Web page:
Please use this identifier to cite or link to this item: https://doi.org/10.1016/j.mtener.2019.01.004
Title: Defect chemistry in 2D materials for electrocatalysis
Authors: Tao Sun 
Guoqiang Zhang
Dong Xu
Xu Lian
Hexing Li
Wei Chen 
Chenliang Su 
Keywords: Science & Technology
Physical Sciences
Technology
Chemistry, Physical
Energy & Fuels
Materials Science, Multidisciplinary
Chemistry
Materials Science
Defect chemistry
2D materials
Electrocatalysis
Metal-free based catalysts
Transition metal-based catalysts
OXYGEN REDUCTION REACTION
HYDROGEN-EVOLUTION REACTION
METAL-FREE ELECTROCATALYSTS
AMORPHOUS MOLYBDENUM SULFIDE
DOUBLE HYDROXIDE NANOSHEETS
ACTIVE EDGE SITES
FUNCTIONALIZED GRAPHENE NANOPLATELETS
CARBON-BASED ELECTROCATALYSTS
LAYERED DOUBLE HYDROXIDES
BORON-DOPED GRAPHENE
Issue Date: 1-Jun-2019
Publisher: ELSEVIER SCI LTD
Citation: Tao Sun, Guoqiang Zhang, Dong Xu, Xu Lian, Hexing Li, Wei Chen, Chenliang Su (2019-06-01). Defect chemistry in 2D materials for electrocatalysis. MATERIALS TODAY ENERGY 12 : 215-238. ScholarBank@NUS Repository. https://doi.org/10.1016/j.mtener.2019.01.004
Abstract: © 2019 Elsevier Ltd Two-dimensional (2D) nanomaterials, including metal-free (graphene, carbon nitride, and black phosphorus et al.) and transition metal-based materials (dichalcogenides, oxides, hydroxides, phosphides, and MXenes et al.), have emerged as promising candidates for electrocatalysis due to their unique physical, chemical, and electronic properties. Specifically, 2D materials with ultra-thin thickness usually possess more vacancy-type defects and exposed edges than bulk materials, resulting in different electronic characteristics relative to those of bulk materials and leading to changes in the reactant absorption energy on catalysts. Introducing heteroatom dopants can further alter the charge distribution in 2D materials, thereby facilitating the formation of new defects and catalytic active-sites to improve the electrocatalytic performance. This review highlights recent defect chemistry advances and developments in 2D materials for electrocatalysis. We discuss various defects in 2D materials, such as edge defects, topological defects and vacancy defects so on, and the effects of defects on electrocatalytic performance. Defect engineering and rational design strategies for controlling defects on 2D materials will also be systematically discussed. Finally, various advanced characterization technologies to reveal different types of defects will be discussed.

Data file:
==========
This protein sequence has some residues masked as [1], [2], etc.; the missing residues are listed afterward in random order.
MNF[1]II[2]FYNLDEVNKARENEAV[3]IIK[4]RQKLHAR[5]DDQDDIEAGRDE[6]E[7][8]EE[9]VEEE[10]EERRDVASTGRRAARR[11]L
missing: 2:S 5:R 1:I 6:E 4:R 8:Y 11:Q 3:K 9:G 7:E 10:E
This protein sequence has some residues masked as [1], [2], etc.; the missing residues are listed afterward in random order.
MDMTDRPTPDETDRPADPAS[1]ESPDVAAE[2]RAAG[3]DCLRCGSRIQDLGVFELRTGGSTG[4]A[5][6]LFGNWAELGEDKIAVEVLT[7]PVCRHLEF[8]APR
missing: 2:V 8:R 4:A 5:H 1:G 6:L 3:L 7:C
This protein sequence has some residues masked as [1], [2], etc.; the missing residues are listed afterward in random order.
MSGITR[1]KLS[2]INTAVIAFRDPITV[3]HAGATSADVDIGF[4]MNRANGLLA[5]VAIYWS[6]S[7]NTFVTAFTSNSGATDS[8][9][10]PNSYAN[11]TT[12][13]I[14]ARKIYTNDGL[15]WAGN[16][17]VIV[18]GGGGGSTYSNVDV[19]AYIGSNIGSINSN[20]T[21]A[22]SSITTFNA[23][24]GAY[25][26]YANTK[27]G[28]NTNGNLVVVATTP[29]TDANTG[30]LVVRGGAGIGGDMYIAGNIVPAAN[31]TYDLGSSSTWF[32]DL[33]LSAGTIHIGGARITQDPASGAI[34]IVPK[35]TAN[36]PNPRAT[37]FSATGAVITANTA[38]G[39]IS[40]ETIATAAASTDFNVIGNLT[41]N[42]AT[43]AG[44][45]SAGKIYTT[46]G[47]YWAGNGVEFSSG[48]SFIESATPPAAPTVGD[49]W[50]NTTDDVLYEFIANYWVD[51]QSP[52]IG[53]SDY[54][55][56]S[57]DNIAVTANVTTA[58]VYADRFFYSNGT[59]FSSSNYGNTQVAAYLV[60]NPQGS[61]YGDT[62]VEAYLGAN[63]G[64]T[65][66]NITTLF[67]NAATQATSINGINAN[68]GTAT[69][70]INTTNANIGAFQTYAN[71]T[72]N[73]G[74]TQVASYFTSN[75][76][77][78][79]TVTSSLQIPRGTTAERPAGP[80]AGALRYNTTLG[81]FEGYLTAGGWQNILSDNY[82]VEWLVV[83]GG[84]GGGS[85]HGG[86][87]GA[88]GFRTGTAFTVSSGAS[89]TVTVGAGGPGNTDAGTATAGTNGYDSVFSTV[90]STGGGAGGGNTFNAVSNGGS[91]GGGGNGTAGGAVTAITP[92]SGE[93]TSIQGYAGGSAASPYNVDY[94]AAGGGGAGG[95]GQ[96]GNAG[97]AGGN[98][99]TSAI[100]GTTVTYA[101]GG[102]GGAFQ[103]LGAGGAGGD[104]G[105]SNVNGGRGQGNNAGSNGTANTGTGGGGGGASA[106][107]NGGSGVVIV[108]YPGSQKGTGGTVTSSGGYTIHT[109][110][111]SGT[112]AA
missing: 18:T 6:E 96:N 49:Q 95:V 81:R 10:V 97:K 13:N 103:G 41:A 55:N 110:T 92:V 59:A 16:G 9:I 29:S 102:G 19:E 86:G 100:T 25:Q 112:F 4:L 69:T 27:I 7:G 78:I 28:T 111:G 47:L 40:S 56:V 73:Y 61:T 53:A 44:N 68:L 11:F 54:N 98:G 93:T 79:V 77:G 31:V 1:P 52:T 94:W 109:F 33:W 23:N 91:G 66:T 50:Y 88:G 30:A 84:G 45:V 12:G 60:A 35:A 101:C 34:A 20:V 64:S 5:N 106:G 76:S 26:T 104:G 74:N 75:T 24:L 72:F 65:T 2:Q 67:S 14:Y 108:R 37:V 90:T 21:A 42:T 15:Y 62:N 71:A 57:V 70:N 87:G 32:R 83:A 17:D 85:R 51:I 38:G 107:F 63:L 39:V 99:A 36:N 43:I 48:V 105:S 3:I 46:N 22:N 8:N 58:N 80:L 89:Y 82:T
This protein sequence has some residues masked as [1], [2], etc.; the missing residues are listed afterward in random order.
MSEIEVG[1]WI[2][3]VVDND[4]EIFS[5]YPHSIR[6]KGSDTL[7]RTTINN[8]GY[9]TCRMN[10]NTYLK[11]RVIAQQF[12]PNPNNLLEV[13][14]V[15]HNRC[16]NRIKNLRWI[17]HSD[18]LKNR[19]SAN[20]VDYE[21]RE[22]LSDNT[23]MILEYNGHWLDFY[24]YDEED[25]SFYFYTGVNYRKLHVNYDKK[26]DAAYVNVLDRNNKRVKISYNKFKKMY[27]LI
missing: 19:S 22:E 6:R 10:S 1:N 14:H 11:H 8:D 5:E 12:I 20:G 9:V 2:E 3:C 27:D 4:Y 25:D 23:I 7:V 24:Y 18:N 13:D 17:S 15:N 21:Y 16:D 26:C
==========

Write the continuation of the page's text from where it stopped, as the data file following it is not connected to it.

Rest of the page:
Source Title: MATERIALS TODAY ENERGY
URI: https://scholarbank.nus.edu.sg/handle/10635/169204
ISSN: 2468-6069
DOI: 10.1016/j.mtener.2019.01.004
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